Finding Shelter Through Peer Support: Navigating Homeless Advocacy Through Mutuality

Earl Miller Being homeless is an incredibly intersectional reality. Released from a hospital with no resources? Paroled from prison? Lose a job? Suffer an injury? Discriminatory landlord? Disowned by family? Housing is incredibly important, one might suggest a basic human need, and it is something that is easily pulled. Peer Support, in various places along that journey can play a part in making the experience smoother. Having someone who has themselves been homeless and can offer support based in mutuality has proven effective at drastically reducing evictions at the Rainville, a Springfield, MA, housing alternative. Earl will share his two years of experience working at the Rainville, with 46 tenants and hundreds more wanting to get off the streets. The journey of building relationships with property managers, state housing agencies and attempting to change the narrative on who can be homeless, while asking what is helpful? How do we avoid retraumatizing people by forcing them into conventional ideas of living? Those are a couple of the questions we will ask and discuss.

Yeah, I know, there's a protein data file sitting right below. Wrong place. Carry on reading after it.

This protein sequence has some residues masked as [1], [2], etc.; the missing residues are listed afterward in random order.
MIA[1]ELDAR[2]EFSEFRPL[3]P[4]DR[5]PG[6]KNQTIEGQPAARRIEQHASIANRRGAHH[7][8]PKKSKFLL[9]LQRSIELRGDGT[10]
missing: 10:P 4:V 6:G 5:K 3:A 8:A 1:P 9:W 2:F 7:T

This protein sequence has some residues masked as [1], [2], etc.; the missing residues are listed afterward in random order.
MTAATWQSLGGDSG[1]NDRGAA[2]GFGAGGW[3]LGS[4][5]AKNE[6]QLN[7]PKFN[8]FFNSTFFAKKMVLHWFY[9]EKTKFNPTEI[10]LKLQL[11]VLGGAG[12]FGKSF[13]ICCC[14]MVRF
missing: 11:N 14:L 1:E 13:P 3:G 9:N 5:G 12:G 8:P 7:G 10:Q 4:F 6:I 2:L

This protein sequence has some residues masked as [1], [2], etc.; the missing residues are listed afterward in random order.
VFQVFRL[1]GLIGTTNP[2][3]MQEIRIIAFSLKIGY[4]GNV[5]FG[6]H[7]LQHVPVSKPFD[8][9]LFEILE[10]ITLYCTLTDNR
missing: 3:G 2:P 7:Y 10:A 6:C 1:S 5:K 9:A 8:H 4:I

Goals and Objectives:

  • Support people to move away from a moralist view of housing and instead to consider its place as a fundamental human right, while also examining the very real parts that racism, sexism, ableism and other discriminations play.
  • Compare and contrast the conventionally accepted supports with alternative, often times more radical attempts.
  • Identify strategies to incorporate Peer Support into existing structures.